"Customers don't need their water softeners anymore, so the brine resulting from water softener operation is no longer a contributing factor to wastewater salt concentrations," says Gould. "Because the groundwater has less salt in it, after treatment it may be recycled for irrigation."

Operator contributions

Operators contributed ideas during plant design. For example, Carollo held workshops to discuss the proposed chemical feed system so that operators could explain their preferences. Maintenance and safety employees also gave their input.

"They knew what types of chemical pumps they liked or didn't like and they had preferences on which pump manufacturers to use in order to maintain consistency for their training programs and spare parts inventories," says Seacord. "They were a great client — very helpful and engaged with the design process."

Although the operators were familiar with many aspects of the design, they were not familiar with RO technology. Forty hours of classroom and hands-on training over two months brought them up to speed. "There was a learning curve, and I conducted training on the technology," says Seacord. "But the operators are smart people, and they get it. They have an ultrafiltration system at one of the surface water plants, and RO is easier to understand, since you don't have to backwash."

Equipment vendors conducted training on how and when to perform maintenance. Carollo conducted process operation, SCADA control and chemical safety training.

Self-running plant

"Our SCADA system allows us to operate the plant remotely from our surface water facilities," says Gould. "It's such a reliable plant, and we have redundancy on the equipment. Every few weeks, we may have to make a correction at the site."

Operators spend two hours each day at the plant during the week, and one hour a day on weekends. They run weekly tests in the plant's laboratory on raw and finished water. These tests include free and total chlorine residual, free ammonia residual, silt density index, turbidity, pH, conductivity, hardness and alkalinity.

The agency's central laboratory at the Del Valle Water Treatment Plant conducts monthly metals and minerals analyses and checks disinfection byproduct levels quarterly. They check organics levels twice a year and check the calcium carbonate precipitation potential, which tells them how much caustic to dose to the blended permeate.

The agency's maintenance department handles any preventive maintenance. "We have welders and instrument technicians who can maintain the equipment, and everything is done on a schedule," says Gould. "The plant really doesn't require much maintenance."

Surface water challenges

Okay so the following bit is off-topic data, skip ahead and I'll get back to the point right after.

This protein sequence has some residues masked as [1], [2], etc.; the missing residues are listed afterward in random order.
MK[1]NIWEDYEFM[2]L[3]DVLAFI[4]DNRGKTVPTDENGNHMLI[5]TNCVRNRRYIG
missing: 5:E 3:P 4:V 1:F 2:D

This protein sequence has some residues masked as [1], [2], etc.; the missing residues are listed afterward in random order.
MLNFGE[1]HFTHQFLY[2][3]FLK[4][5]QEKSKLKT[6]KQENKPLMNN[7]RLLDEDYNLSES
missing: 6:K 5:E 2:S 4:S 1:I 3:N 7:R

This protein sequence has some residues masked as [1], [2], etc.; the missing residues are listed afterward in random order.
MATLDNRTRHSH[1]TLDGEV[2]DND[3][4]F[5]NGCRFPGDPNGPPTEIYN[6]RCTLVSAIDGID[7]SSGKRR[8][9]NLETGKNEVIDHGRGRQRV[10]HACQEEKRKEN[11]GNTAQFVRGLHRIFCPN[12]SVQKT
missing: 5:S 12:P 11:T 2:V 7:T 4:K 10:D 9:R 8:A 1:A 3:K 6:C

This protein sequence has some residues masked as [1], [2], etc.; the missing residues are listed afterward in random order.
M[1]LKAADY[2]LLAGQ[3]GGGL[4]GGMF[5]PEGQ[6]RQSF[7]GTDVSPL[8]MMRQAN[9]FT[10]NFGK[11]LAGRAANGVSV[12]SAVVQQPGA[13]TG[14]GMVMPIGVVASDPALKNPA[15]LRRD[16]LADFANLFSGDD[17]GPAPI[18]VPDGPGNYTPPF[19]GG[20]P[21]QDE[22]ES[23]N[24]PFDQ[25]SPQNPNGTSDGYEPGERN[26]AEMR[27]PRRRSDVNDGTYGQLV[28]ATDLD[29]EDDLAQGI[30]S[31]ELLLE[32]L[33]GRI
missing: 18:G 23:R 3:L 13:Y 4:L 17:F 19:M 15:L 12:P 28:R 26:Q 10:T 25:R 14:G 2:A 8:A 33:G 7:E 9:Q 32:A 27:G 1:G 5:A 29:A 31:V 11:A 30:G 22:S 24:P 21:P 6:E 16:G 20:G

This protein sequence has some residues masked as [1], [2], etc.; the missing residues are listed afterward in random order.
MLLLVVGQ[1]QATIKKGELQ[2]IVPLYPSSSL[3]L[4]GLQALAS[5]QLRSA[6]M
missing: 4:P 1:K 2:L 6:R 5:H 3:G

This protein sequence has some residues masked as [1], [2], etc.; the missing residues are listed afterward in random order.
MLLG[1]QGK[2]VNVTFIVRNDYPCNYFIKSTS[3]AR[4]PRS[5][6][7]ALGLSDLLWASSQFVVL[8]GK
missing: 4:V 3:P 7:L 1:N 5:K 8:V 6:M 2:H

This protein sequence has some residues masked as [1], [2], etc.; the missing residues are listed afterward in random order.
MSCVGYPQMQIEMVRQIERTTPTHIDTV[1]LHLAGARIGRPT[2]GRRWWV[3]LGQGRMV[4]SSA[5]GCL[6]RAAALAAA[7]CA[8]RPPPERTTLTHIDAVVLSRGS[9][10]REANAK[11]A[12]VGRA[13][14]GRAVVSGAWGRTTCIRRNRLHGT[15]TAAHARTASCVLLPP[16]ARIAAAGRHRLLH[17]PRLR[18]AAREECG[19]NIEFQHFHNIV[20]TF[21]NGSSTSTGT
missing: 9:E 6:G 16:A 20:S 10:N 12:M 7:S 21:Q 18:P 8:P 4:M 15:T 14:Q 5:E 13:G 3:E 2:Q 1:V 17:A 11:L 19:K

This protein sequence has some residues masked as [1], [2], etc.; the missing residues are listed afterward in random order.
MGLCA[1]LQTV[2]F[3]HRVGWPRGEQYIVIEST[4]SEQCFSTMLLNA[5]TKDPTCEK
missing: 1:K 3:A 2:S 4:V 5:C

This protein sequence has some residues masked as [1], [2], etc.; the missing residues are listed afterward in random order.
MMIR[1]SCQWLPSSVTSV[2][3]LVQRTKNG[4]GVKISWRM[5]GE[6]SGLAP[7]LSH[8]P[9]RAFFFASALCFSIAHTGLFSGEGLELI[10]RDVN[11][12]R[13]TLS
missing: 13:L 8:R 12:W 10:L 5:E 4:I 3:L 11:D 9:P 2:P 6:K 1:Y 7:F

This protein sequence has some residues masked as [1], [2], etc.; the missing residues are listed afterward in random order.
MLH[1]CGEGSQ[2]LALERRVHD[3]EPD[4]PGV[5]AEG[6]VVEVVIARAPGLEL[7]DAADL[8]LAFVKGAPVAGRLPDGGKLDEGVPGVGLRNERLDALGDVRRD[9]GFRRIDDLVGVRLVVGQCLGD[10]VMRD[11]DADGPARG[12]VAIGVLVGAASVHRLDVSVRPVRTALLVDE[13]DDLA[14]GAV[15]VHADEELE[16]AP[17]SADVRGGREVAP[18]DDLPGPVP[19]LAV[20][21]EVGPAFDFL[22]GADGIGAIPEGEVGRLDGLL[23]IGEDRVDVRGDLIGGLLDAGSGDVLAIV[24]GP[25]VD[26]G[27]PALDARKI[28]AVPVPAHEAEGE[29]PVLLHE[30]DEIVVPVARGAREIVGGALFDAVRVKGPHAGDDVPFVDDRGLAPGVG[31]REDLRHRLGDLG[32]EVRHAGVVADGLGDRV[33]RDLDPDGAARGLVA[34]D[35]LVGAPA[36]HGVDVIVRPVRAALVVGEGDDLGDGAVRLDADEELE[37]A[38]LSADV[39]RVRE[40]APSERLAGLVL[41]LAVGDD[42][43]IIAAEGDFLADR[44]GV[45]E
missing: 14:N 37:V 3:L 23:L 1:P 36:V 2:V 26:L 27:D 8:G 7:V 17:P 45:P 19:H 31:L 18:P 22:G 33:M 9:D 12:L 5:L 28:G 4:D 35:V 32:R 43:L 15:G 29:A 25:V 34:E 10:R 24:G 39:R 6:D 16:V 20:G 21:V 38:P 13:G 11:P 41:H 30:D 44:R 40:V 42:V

The agency's surface water plants — two conventional and one ultrafiltration — have a maximum daily output of 60 mgd. They are staffed around the clock by at least one operator per site. The operators welcome the variety of working at both the groundwater and surface water plants. While the groundwater plant largely operates itself, the surface water plants pose challenges that keep operators on their toes.

"The surface water plants can have sudden and dramatic raw water quality changes," says Gould. "These include changes in turbidity, diurnal changes in pH and temperature, and changes in dissolved organic carbon."

The alkalinity can range from 30 mg/L to 130 mg/L depending on source and time of year. Storm events may increase the raw water turbidity from 5 NTU to 50 NTU in less than two hours. Taste- and odor-causing algae are a challenge, and occasional blooms of filter-clogging algae also create problems.

Operators closely monitor incoming water quality and process parameters and make adjustments when needed. "Fortunately we have quite an arsenal of tools at our disposal, and a seasoned crew who can anticipate these kinds of changes," says Gould.

The operators are highly experienced, and more than half have been with Zone 7 for longer than 10 years. Most have T4 water operator licenses or higher.

"We provide a lot of training and do what we can to see that the operators have enough contact hours for licensing," says Gould. "They take online courses in RO and other technologies and, if there is time, they attend AWWA webcasts and conferences."

There is an agency-wide safety program: "We have a stellar safety record," says Gould.

Future plans

The Mocho plant does not foresee any changes for at least 10 years. "We may need to replace the membrane elements, but none of the equipment," says Gould.

The long-term plan is to increase the operating recovery to 85 percent to reduce the brine discharge, which keeps more water within the groundwater basin.

In the meantime, the goal is to continue to meet permit requirements and provide softened water to clients. Zone 7 will also strive to meet its salt removal target by exporting up to 4,000 tons of salt from the basin per year in the RO plant's brine stream.

Gould offers advice for plants considering RO technology for groundwater treatment: "Get top-of-the-line help. We had never done this type of thing before, and it was worth the money to pay an experienced consultant to do the work. As for the operations staff, thorough training is key. We were lucky because we already had operators on board who understood all the other technologies. If you're starting from scratch, look for people who are experienced."


Comments on this site are submitted by users and are not endorsed by nor do they reflect the views or opinions of COLE Publishing, Inc. Comments are moderated before being posted.